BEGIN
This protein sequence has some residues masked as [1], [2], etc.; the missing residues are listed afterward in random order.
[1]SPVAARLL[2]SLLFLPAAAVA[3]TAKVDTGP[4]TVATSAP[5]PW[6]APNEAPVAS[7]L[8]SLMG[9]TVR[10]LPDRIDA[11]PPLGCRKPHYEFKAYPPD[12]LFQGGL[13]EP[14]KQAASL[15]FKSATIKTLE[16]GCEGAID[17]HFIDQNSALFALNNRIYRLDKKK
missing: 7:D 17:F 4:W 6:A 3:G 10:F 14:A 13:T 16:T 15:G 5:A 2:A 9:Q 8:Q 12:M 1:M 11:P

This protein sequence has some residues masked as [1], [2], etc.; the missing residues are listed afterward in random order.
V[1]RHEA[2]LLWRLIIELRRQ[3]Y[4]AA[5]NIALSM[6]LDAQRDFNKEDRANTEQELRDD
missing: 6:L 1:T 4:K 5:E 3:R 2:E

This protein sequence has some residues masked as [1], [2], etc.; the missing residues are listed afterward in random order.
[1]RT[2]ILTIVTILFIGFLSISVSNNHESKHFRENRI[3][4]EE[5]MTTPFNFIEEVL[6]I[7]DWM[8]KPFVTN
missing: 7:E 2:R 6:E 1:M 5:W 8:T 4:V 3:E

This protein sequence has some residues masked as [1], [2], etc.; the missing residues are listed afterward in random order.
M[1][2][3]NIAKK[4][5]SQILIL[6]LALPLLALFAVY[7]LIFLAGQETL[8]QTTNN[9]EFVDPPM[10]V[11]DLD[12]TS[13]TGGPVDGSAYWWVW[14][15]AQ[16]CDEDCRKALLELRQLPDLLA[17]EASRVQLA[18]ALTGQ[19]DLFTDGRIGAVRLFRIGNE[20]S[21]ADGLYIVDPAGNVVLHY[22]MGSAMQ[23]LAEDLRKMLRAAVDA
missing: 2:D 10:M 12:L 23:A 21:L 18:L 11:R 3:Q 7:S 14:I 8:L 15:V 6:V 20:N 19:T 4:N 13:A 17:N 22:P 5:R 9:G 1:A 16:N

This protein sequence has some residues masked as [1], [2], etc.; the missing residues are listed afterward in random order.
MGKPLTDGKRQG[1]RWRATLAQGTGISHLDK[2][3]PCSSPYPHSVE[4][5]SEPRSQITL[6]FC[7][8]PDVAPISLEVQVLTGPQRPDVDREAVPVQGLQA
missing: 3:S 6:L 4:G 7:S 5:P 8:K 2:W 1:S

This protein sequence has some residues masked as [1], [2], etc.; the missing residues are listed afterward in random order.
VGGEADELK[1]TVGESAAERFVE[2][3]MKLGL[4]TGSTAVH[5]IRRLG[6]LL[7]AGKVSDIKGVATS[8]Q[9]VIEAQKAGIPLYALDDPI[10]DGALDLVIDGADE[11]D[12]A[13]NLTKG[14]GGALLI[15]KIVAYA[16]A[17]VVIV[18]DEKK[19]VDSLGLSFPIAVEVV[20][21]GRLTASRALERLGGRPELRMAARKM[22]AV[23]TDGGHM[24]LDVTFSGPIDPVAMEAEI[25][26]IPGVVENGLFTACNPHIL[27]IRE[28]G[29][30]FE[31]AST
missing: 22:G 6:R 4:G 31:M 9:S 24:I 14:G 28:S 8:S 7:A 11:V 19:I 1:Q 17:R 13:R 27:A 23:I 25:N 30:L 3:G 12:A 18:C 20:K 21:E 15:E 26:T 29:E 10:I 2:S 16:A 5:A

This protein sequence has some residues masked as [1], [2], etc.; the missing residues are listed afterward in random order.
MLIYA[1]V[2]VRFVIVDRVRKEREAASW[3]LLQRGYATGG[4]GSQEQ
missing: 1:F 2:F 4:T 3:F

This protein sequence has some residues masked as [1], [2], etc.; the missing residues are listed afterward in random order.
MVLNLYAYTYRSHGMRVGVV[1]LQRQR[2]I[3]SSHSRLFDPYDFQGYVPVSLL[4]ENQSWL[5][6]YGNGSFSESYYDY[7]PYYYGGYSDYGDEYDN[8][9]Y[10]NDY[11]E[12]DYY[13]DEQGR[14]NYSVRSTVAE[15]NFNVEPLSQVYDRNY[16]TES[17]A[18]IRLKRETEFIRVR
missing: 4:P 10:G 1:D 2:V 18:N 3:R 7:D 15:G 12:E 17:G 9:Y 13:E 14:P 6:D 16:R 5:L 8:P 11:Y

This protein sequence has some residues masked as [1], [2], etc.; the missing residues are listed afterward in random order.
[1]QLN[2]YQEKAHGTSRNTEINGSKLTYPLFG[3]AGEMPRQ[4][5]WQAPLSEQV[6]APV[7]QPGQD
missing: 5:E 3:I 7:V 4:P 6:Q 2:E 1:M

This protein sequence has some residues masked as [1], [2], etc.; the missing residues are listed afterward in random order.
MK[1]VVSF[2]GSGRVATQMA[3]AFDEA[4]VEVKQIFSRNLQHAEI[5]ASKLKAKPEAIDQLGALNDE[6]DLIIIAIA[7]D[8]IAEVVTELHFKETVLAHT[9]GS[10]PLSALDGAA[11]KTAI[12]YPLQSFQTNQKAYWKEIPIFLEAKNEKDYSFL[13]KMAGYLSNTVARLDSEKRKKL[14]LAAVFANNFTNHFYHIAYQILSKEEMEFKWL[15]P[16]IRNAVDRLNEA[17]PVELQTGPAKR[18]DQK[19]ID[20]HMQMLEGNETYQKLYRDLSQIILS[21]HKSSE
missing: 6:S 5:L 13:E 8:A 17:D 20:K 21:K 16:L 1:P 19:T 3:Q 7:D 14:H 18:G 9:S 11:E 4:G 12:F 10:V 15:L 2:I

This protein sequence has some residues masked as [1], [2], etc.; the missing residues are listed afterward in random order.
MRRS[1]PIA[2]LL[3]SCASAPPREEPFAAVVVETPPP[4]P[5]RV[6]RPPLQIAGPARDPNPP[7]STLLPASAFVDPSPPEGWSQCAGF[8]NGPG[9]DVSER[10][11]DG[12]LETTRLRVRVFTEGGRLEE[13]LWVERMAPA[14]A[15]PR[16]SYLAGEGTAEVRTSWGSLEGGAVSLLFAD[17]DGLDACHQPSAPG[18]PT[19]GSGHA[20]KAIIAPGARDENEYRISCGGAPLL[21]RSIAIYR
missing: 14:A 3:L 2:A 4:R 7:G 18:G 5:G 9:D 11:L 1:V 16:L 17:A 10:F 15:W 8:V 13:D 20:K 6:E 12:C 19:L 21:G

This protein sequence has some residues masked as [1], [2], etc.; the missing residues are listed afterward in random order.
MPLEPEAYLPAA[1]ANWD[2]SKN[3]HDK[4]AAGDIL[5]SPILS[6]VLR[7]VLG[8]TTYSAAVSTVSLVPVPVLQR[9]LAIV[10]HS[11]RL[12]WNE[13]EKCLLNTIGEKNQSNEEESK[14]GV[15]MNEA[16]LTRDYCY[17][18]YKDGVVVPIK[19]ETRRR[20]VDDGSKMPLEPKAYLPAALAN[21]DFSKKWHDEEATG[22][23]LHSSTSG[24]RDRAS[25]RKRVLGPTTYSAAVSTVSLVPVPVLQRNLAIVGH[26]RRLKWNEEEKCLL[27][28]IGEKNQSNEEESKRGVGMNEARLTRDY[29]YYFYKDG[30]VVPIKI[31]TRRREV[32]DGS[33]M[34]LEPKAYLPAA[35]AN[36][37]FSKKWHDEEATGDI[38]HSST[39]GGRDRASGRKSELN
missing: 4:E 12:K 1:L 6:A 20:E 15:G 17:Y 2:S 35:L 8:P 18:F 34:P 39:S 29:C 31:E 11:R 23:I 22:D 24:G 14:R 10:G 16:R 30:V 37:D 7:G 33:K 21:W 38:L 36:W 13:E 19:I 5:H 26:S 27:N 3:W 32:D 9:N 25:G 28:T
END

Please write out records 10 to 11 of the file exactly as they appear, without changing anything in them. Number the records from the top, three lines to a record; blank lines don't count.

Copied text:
This protein sequence has some residues masked as [1], [2], etc.; the missing residues are listed afterward in random order.
MK[1]VVSF[2]GSGRVATQMA[3]AFDEA[4]VEVKQIFSRNLQHAEI[5]ASKLKAKPEAIDQLGALNDE[6]DLIIIAIA[7]D[8]IAEVVTELHFKETVLAHT[9]GS[10]PLSALDGAA[11]KTAI[12]YPLQSFQTNQKAYWKEIPIFLEAKNEKDYSFL[13]KMAGYLSNTVARLDSEKRKKL[14]LAAVFANNFTNHFYHIAYQILSKEEMEFKWL[15]P[16]IRNAVDRLNEA[17]PVELQTGPAKR[18]DQK[19]ID[20]HMQMLEGNETYQKLYRDLSQIILS[21]HKSSE
missing: 6:S 5:L 13:E 8:A 17:D 20:K 21:K 16:L 1:P 19:T 3:Q 7:D 14:H 18:G 9:S 11:E 4:G 12:F 10:V 15:L 2:I

This protein sequence has some residues masked as [1], [2], etc.; the missing residues are listed afterward in random order.
MRRS[1]PIA[2]LL[3]SCASAPPREEPFAAVVVETPPP[4]P[5]RV[6]RPPLQIAGPARDPNPP[7]STLLPASAFVDPSPPEGWSQCAGF[8]NGPG[9]DVSER[10][11]DG[12]LETTRLRVRVFTEGGRLEE[13]LWVERMAPA[14]A[15]PR[16]SYLAGEGTAEVRTSWGSLEGGAVSLLFAD[17]DGLDACHQPSAPG[18]PT[19]GSGHA[20]KAIIAPGARDENEYRISCGGAPLL[21]RSIAIYR
missing: 14:A 3:L 2:A 4:R 7:G 18:G 5:G 9:D 11:L 1:V 16:L 17:A 10:F 15:W 8:V 13:D 20:K 6:E 12:C 19:L 21:G